Yet at the same time... I have the same bad people... so sure that they ‘have’ and ‘know’ “New England”.  They don’t.  They have never ever even spooned brown sugar from an “ANY” sugar bowl.  “Loaf sugar WHAT?”.   And that is that:
            Where they are at.
            It has become obsessively clear to me that these ‘is the Smocking’ sugar bowls were... one of... (your?) great... great... great... (1830-40) grandmother’s (PROBABLY) first ‘tableware’ ‘glassware’ in her home.  Peddler peddling “them” (“is the Smocking” sugar bowls) (they are rugged little jewels so traveled well).  He did not call them “Smocking”.  That is a we-now-us-may.  She (g-g-g grandmother) ‘liked it’.  That’s it.  Then she bartered (for) ‘it’ and insided it and filled it and tabled it and it ... it... it... for, okay... forty years... until her grandchild... ‘put it away’... “after she died”... ‘in the cupboard’ where it stayed undisturbed until I
            “Cleaned it out”.

            Every one of the bad people are always telling me about the ‘old New England’.  They are.  And that includes the drapes, the chairs, the china, the shoes, the lawn, the fountain, the horses, the cars, the “Take Ivy”, the “President C-E-O” crap and the “GENE POOL” (DNA).  Today... with the ‘is the Smocking’, I speak of old pasture gates beside the barn and the old Maple trees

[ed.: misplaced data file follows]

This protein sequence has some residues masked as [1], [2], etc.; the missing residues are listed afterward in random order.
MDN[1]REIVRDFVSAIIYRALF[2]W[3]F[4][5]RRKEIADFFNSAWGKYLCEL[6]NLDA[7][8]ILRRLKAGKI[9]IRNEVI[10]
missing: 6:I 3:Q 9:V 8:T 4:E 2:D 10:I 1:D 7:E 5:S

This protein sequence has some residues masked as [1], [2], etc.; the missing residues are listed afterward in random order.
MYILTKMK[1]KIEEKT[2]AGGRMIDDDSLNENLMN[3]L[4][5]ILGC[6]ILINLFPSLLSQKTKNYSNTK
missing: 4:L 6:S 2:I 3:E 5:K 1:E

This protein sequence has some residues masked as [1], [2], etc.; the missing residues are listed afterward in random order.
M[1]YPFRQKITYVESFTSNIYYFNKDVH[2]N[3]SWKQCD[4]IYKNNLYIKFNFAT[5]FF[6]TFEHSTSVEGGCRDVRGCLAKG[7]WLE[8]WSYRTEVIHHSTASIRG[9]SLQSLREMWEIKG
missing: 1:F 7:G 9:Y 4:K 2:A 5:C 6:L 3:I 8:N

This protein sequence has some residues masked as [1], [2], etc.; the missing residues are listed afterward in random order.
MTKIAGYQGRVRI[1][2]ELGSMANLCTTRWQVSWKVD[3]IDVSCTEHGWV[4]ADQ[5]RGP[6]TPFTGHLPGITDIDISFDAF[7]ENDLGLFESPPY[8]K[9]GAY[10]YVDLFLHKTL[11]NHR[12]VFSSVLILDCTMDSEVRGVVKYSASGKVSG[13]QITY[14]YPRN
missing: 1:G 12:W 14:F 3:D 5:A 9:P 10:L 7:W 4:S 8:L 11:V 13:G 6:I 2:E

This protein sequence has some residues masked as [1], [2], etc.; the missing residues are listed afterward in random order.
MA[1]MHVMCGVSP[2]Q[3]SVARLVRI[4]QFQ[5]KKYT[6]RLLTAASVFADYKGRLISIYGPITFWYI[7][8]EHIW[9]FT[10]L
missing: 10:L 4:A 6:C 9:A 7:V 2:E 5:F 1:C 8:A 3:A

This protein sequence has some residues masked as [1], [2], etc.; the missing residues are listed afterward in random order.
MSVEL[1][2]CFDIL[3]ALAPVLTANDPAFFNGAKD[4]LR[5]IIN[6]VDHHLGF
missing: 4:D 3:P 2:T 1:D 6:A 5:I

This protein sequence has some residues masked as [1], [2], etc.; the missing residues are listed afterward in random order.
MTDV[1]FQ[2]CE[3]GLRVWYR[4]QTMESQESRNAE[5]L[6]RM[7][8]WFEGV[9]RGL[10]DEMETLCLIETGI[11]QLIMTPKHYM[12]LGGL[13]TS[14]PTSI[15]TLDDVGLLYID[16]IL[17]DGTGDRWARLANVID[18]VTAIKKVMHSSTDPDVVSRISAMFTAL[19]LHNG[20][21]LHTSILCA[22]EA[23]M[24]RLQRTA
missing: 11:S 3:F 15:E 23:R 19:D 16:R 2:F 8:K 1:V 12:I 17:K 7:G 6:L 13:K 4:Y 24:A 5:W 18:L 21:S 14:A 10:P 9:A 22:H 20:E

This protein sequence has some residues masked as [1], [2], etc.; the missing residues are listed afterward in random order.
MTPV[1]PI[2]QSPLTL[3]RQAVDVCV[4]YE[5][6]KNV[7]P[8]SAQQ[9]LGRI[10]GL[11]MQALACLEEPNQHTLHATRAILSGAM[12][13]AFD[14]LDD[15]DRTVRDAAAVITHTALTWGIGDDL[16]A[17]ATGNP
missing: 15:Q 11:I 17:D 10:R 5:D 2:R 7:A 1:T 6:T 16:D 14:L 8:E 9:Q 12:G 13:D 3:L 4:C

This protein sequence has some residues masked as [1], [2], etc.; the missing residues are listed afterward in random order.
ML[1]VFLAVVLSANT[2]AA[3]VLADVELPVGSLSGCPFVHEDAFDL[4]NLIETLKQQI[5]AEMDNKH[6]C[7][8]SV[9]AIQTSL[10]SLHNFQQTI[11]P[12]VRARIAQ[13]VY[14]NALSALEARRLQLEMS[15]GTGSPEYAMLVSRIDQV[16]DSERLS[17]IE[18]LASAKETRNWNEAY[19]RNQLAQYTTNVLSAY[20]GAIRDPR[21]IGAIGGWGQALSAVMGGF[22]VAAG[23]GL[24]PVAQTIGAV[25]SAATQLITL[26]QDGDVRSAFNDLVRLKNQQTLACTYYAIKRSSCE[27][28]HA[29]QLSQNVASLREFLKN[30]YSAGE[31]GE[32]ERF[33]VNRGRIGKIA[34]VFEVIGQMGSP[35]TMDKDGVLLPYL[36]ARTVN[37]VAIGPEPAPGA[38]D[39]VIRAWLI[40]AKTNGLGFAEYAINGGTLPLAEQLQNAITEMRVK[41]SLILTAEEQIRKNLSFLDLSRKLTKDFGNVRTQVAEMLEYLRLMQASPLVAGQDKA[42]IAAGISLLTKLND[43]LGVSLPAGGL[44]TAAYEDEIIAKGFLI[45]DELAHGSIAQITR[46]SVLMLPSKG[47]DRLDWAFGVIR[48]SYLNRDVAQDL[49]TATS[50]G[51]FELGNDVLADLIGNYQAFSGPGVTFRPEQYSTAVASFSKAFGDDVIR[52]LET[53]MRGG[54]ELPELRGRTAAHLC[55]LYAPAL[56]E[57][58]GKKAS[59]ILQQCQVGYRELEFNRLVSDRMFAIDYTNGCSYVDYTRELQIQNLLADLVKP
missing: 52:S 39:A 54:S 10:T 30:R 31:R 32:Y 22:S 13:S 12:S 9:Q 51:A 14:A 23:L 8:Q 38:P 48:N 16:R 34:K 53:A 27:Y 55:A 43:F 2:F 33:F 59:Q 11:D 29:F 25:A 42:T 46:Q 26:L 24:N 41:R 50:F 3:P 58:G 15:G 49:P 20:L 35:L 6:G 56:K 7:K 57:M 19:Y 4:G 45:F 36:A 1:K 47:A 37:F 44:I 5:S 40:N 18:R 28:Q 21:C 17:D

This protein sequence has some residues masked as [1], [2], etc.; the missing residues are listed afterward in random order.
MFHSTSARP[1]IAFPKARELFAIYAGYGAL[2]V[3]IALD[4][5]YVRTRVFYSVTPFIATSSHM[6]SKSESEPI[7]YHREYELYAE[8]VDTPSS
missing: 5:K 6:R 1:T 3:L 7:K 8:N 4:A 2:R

Along the road
            Before the farm.
            “I didn’t know that”
            “Is the Smocking”
            I always pick them (the ‘is the Smocking’ sugar bowls) up when I find them ‘going by’.
            George and Helen McKearin notice “Smocking” with a single specimen; pg. 397 for Plate 207, #3, AMERICAN GLASS, Crown, New York, 1941.
            Sometimes Smocking is called ‘Divided Diamond’ but ‘Smocking’ is ‘old school’
            New England.  So what.

            If I hate you and love the sugar bowl... does that make sense to you.  No it doesn’t does it.  Mr. and Mrs. Commercial Lie.  The middle name is New England:  Mr. and Mrs. Commercial New England Lie.  That is a gene pool.